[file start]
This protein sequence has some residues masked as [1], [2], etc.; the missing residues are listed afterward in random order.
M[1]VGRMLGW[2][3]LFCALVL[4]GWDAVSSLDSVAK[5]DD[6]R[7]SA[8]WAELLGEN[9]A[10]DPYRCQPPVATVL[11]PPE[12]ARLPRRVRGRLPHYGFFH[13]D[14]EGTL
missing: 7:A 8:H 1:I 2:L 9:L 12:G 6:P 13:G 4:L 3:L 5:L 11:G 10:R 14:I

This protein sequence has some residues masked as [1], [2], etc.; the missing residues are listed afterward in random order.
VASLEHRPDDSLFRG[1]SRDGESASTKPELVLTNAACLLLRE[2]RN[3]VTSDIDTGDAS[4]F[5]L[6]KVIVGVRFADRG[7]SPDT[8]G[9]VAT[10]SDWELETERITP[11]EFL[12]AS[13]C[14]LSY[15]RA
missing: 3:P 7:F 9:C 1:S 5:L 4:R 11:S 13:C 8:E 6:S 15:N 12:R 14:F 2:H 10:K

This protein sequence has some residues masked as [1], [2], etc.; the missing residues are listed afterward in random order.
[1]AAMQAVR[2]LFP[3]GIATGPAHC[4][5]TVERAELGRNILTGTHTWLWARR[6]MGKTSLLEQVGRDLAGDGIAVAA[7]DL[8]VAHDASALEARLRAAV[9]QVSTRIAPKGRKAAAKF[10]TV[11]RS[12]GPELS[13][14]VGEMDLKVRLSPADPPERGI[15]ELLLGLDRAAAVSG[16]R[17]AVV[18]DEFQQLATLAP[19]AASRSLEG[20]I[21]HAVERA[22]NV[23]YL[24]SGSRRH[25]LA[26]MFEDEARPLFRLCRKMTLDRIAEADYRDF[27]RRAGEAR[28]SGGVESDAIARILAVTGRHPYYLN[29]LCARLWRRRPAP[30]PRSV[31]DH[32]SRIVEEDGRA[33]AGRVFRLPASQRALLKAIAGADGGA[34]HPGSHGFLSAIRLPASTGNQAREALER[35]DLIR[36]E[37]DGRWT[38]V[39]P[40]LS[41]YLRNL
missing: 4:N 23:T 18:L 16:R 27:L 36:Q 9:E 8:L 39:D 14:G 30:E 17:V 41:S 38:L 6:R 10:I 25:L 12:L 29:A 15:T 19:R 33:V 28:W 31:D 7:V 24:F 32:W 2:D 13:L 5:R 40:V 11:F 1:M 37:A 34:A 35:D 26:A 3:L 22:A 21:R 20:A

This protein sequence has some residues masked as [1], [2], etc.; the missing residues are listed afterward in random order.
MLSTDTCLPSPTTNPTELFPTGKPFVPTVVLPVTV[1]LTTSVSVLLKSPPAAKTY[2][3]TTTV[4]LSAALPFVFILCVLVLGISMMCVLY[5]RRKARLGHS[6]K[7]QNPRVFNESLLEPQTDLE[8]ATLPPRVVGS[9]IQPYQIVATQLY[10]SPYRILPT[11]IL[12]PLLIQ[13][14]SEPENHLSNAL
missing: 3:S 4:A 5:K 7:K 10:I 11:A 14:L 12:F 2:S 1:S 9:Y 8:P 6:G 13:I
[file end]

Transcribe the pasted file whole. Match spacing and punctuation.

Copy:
This protein sequence has some residues masked as [1], [2], etc.; the missing residues are listed afterward in random order.
M[1]VGRMLGW[2][3]LFCALVL[4]GWDAVSSLDSVAK[5]DD[6]R[7]SA[8]WAELLGEN[9]A[10]DPYRCQPPVATVL[11]PPE[12]ARLPRRVRGRLPHYGFFH[13]D[14]EGTL
missing: 7:A 8:H 1:I 2:L 9:L 12:G 6:P 13:G 4:L 3:L 5:L 11:G 10:R 14:I

This protein sequence has some residues masked as [1], [2], etc.; the missing residues are listed afterward in random order.
VASLEHRPDDSLFRG[1]SRDGESASTKPELVLTNAACLLLRE[2]RN[3]VTSDIDTGDAS[4]F[5]L[6]KVIVGVRFADRG[7]SPDT[8]G[9]VAT[10]SDWELETERITP[11]EFL[12]AS[13]C[14]LSY[15]RA
missing: 3:P 7:F 9:C 1:S 5:L 4:R 11:S 13:C 8:E 6:S 15:N 12:R 14:F 2:H 10:K

This protein sequence has some residues masked as [1], [2], etc.; the missing residues are listed afterward in random order.
[1]AAMQAVR[2]LFP[3]GIATGPAHC[4][5]TVERAELGRNILTGTHTWLWARR[6]MGKTSLLEQVGRDLAGDGIAVAA[7]DL[8]VAHDASALEARLRAAV[9]QVSTRIAPKGRKAAAKF[10]TV[11]RS[12]GPELS[13][14]VGEMDLKVRLSPADPPERGI[15]ELLLGLDRAAAVSG[16]R[17]AVV[18]DEFQQLATLAP[19]AASRSLEG[20]I[21]HAVERA[22]NV[23]YL[24]SGSRRH[25]LA[26]MFEDEARPLFRLCRKMTLDRIAEADYRDF[27]RRAGEAR[28]SGGVESDAIARILAVTGRHPYYLN[29]LCARLWRRRPAP[30]PRSV[31]DH[32]SRIVEEDGRA[33]AGRVFRLPASQRALLKAIAGADGGA[34]HPGSHGFLSAIRLPASTGNQAREALER[35]DLIR[36]E[37]DGRWT[38]V[39]P[40]LS[41]YLRNL
missing: 4:N 23:T 18:L 16:R 27:L 36:Q 9:E 8:L 39:D 14:G 30:E 17:V 41:S 38:L 6:R 10:I 25:L 12:L 29:A 15:T 19:R 33:V 28:W 31:D 7:V 24:F 32:W 2:D 13:L 5:R 40:V 11:F 1:M 37:A 34:A 35:D 26:A 3:L 22:A 21:R 20:A

This protein sequence has some residues masked as [1], [2], etc.; the missing residues are listed afterward in random order.
MLSTDTCLPSPTTNPTELFPTGKPFVPTVVLPVTV[1]LTTSVSVLLKSPPAAKTY[2][3]TTTV[4]LSAALPFVFILCVLVLGISMMCVLY[5]RRKARLGHS[6]K[7]QNPRVFNESLLEPQTDLE[8]ATLPPRVVGS[9]IQPYQIVATQLY[10]SPYRILPT[11]IL[12]PLLIQ[13][14]SEPENHLSNAL
missing: 3:S 4:A 5:K 7:K 10:I 11:A 14:L 12:F 2:S 1:S 9:Y 8:P 6:G 13:I